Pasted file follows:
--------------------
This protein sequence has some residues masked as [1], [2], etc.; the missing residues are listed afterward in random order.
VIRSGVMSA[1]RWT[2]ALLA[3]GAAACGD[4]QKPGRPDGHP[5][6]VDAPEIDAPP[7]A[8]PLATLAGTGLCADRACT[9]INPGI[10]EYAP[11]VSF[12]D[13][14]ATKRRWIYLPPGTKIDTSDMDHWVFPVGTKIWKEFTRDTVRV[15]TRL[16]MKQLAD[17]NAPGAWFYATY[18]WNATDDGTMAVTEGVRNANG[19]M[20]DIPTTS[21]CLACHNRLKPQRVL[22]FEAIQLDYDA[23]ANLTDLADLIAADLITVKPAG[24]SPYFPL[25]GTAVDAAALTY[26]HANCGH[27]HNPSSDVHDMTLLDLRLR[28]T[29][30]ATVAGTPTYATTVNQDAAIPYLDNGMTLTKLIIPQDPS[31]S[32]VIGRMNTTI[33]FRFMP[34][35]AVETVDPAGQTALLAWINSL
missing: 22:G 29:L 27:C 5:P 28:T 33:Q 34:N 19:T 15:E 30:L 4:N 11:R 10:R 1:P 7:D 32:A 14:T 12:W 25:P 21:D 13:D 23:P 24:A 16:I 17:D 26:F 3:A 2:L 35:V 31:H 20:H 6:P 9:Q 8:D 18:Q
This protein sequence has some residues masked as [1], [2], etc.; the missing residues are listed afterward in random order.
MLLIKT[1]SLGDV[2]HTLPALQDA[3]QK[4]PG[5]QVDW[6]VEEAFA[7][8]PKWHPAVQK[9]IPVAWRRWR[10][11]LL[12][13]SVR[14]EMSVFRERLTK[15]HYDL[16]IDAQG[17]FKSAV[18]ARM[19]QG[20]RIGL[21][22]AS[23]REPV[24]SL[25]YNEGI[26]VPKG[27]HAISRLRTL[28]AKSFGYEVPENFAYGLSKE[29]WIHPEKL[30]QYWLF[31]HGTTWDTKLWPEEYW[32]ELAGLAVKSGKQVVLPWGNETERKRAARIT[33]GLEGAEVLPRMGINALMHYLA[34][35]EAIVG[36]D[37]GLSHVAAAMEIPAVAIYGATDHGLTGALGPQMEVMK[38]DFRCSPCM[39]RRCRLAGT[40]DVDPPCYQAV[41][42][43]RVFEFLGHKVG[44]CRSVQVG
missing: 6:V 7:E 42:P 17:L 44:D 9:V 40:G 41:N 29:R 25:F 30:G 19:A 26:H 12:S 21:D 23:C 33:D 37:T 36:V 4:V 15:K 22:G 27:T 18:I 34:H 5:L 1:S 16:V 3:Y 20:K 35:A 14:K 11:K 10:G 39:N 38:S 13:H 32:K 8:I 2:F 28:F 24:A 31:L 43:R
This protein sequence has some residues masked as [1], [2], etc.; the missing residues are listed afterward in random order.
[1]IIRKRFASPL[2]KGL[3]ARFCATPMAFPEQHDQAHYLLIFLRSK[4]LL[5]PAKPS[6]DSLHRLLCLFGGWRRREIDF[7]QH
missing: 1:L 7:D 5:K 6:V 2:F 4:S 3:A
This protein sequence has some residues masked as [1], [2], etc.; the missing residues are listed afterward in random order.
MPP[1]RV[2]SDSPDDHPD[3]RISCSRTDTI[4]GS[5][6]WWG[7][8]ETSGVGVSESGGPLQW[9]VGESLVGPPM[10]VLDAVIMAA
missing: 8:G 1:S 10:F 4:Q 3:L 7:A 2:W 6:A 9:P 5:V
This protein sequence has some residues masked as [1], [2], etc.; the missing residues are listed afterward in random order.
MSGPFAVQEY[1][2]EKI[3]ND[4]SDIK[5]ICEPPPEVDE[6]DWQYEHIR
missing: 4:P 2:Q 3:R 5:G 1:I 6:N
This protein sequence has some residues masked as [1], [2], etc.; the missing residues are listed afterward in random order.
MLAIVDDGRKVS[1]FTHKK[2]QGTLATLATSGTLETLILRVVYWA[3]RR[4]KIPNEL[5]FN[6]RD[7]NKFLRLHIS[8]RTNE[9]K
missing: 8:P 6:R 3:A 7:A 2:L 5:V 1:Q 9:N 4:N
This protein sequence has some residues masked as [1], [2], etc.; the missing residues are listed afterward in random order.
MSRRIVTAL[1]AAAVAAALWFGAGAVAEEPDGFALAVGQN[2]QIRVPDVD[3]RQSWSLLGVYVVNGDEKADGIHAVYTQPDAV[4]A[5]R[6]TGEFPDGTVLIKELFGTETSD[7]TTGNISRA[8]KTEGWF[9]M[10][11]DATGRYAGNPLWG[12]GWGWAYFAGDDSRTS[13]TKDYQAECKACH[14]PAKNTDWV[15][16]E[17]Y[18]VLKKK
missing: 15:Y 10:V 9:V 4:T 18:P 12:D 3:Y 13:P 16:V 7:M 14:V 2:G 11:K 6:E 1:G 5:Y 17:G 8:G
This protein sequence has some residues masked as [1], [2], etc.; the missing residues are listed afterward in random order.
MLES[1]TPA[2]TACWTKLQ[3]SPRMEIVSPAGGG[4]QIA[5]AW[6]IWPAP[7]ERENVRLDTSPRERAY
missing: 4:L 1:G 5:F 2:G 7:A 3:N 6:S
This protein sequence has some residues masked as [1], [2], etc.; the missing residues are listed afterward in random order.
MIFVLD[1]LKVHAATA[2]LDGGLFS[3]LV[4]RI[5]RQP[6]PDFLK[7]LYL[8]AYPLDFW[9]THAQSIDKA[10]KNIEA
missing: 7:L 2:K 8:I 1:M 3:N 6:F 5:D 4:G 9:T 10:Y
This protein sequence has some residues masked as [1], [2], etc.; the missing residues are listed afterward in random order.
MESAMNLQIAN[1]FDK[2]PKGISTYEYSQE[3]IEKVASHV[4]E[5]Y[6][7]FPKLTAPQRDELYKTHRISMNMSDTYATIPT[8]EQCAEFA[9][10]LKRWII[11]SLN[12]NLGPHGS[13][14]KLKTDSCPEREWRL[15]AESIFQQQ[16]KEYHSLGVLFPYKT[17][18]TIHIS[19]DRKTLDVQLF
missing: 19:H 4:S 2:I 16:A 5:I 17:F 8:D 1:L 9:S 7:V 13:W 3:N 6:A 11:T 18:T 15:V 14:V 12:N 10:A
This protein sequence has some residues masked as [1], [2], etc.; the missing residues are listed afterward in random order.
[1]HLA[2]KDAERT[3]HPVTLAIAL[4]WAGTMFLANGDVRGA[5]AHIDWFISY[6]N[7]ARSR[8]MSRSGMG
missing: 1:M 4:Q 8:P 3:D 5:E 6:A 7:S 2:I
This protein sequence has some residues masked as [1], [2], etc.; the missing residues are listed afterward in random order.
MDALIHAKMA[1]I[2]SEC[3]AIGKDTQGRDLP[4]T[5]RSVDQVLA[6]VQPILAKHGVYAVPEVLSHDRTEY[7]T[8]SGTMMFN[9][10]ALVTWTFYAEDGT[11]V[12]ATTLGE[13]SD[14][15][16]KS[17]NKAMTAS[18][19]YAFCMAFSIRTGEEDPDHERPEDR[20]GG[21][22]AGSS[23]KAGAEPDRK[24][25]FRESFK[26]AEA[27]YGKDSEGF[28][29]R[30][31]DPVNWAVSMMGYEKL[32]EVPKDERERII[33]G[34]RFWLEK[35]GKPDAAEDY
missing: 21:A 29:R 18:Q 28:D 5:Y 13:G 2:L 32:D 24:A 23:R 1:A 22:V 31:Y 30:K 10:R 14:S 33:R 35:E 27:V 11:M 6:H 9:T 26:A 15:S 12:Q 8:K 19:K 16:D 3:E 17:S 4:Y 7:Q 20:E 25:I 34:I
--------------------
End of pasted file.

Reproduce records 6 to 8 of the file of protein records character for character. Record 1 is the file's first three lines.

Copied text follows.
This protein sequence has some residues masked as [1], [2], etc.; the missing residues are listed afterward in random order.
MLAIVDDGRKVS[1]FTHKK[2]QGTLATLATSGTLETLILRVVYWA[3]RR[4]KIPNEL[5]FN[6]RD[7]NKFLRLHIS[8]RTNE[9]K
missing: 8:P 6:R 3:A 7:A 2:L 5:V 1:Q 9:N 4:N
This protein sequence has some residues masked as [1], [2], etc.; the missing residues are listed afterward in random order.
MSRRIVTAL[1]AAAVAAALWFGAGAVAEEPDGFALAVGQN[2]QIRVPDVD[3]RQSWSLLGVYVVNGDEKADGIHAVYTQPDAV[4]A[5]R[6]TGEFPDGTVLIKELFGTETSD[7]TTGNISRA[8]KTEGWF[9]M[10][11]DATGRYAGNPLWG[12]GWGWAYFAGDDSRTS[13]TKDYQAECKACH[14]PAKNTDWV[15][16]E[17]Y[18]VLKKK
missing: 15:Y 10:V 9:V 4:T 18:P 12:D 3:Y 13:P 16:V 7:M 14:V 2:G 11:K 6:E 1:G 5:Y 17:G 8:G
This protein sequence has some residues masked as [1], [2], etc.; the missing residues are listed afterward in random order.
MLES[1]TPA[2]TACWTKLQ[3]SPRMEIVSPAGGG[4]QIA[5]AW[6]IWPAP[7]ERENVRLDTSPRERAY
missing: 4:L 1:G 5:F 2:G 7:A 3:N 6:S